The North-Eastern Face of Engels (6510 m) peak in South-Western Pamir, first climbed by Sergey Efimov
(In the foto to the right) North face of Engels peak seen from Nispar valley.
"Cold, barren, illuminated by the morning sun for only two hours, the North-Eastern face of Engels peak is 2,300 m high and about 1,700 m of it are quite difficult technically.
We had underestimated the difficulty of this face. It rests on a pedestal glacier 1,500 m high, the upper half of which has a 55-60 degree incline for 700 m. The lower part of the climb on rock consists of vertical granite monoliths interpreted as ledges on which we would be able to bivouac. But they turned out to be steep platforms with a 50-60 incline covered by a thin layer of ice.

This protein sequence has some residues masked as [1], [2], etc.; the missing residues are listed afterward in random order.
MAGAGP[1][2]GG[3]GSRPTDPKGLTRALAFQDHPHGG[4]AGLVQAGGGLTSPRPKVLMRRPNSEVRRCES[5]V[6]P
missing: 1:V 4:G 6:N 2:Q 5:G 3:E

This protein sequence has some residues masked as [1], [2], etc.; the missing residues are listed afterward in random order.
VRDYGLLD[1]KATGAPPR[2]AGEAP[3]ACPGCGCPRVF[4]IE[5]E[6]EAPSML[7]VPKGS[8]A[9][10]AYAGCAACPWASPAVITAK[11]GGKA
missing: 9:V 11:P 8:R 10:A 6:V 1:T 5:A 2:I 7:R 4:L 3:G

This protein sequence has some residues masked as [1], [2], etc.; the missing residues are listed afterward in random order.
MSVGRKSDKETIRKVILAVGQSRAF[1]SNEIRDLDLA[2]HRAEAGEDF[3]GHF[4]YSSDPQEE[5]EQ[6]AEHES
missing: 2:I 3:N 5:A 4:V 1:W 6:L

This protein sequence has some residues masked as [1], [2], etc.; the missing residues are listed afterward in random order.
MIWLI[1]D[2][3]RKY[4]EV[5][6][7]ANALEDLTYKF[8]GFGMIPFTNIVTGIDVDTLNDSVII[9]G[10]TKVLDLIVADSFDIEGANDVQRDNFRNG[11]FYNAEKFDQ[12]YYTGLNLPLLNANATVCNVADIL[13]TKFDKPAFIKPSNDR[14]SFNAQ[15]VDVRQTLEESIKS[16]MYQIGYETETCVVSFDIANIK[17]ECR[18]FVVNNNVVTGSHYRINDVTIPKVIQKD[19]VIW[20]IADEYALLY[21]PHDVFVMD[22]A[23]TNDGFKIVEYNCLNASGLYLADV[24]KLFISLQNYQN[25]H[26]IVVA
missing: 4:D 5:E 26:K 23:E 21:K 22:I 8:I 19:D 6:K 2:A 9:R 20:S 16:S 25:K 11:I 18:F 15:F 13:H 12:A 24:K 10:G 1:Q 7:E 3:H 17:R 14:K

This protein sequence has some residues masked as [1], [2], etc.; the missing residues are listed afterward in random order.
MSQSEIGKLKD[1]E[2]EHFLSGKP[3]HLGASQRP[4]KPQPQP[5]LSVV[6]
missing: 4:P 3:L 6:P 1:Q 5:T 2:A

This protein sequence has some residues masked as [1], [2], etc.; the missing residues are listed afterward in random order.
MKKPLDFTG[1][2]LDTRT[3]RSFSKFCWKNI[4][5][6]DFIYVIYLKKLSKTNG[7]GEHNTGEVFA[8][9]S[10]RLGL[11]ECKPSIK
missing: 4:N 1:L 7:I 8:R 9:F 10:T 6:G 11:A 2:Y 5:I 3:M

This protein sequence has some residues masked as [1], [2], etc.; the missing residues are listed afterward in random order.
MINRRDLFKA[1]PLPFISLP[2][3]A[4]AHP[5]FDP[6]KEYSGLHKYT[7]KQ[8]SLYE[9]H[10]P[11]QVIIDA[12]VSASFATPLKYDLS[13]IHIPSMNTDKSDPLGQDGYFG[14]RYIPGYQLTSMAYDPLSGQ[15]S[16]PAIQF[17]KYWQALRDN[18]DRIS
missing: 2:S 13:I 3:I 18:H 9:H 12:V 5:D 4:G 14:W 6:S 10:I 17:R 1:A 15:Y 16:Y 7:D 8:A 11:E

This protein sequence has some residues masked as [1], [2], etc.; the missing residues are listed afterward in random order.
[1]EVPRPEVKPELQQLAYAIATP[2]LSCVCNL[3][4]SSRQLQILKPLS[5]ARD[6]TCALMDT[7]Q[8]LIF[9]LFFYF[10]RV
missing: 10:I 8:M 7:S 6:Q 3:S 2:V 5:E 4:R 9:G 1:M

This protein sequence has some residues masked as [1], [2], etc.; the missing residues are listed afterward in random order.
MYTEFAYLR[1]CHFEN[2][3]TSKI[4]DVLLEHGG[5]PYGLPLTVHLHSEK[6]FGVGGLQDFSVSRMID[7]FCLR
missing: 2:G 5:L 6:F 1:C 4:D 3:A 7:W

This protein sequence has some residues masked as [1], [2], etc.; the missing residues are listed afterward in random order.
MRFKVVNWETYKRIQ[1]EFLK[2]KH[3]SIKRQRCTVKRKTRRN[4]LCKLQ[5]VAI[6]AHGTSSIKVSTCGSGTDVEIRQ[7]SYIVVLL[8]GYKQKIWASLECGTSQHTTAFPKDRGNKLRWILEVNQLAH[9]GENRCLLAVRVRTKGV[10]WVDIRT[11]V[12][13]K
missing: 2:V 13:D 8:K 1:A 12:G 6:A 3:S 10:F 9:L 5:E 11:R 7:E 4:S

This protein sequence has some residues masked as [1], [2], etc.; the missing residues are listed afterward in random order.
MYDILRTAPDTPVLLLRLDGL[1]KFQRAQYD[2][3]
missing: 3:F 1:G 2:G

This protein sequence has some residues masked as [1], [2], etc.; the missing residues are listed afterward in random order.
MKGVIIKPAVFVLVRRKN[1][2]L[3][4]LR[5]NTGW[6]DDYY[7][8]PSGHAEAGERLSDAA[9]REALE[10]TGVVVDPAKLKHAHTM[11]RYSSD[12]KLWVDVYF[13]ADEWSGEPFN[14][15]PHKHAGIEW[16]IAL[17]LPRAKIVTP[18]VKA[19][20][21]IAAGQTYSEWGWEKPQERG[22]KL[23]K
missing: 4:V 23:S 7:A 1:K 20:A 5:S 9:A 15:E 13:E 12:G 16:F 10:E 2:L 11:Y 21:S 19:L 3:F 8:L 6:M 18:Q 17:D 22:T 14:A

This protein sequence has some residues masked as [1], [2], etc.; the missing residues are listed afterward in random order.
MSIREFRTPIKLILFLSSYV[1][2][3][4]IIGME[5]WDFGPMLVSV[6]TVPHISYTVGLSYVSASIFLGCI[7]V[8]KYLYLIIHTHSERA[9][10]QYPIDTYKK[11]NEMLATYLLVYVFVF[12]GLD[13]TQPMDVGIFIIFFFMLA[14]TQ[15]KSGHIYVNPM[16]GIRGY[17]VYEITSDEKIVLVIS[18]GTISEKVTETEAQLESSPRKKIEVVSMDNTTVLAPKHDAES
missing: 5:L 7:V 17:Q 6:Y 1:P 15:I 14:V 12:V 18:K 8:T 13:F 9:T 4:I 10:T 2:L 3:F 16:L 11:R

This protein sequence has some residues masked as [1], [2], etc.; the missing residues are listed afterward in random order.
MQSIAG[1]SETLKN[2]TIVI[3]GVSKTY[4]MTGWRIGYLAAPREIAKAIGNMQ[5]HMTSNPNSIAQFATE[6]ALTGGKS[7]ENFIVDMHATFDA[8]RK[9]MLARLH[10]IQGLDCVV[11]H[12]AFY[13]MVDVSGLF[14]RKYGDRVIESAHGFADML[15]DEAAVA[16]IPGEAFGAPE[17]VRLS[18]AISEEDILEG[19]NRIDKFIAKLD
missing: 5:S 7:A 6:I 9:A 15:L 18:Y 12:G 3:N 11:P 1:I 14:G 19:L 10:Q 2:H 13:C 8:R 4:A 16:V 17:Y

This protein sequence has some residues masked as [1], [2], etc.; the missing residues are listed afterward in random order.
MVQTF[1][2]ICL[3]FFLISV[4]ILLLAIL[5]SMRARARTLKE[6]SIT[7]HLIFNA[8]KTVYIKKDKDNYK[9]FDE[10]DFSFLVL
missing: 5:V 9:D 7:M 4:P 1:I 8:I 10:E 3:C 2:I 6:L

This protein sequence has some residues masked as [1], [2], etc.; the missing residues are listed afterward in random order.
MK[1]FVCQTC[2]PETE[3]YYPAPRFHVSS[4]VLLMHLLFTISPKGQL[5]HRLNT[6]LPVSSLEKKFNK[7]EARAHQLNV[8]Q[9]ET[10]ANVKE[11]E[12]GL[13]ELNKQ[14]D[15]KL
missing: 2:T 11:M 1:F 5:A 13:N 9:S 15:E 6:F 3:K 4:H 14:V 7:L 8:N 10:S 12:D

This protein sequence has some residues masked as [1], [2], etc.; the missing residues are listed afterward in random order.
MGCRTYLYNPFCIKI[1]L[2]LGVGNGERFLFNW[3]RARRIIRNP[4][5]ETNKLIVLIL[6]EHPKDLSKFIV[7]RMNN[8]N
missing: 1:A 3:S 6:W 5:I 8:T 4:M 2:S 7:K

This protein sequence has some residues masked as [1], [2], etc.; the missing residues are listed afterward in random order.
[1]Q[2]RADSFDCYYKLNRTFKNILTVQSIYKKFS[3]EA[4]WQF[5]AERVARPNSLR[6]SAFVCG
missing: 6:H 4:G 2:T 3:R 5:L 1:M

When we tried to dig in we discovered there was rock underneath. It was really difficult to make a bivouac. The continuous passage among difficult rock and ice obliged us to put on our crampons and take them of again and again, and the cold forced us to climb quilted jackets. Then, from down below the upper part of the ascent seemed to get flatter and flatter, while there was really an 80 degree incline of marble and schist subject to erosion, and it was hard to organise any valid belaying.
We conquered the summit after ten days on this frozen face. We won the fist prize in the highs division of the 1982 Soviet Championship. Other rope teams had climbed two thirds of the face before us and had to turn to the ridge. No one has ever succeeded in climbing up our route, despite the many attempts. It was the most difficult route I had ever climbed in my life."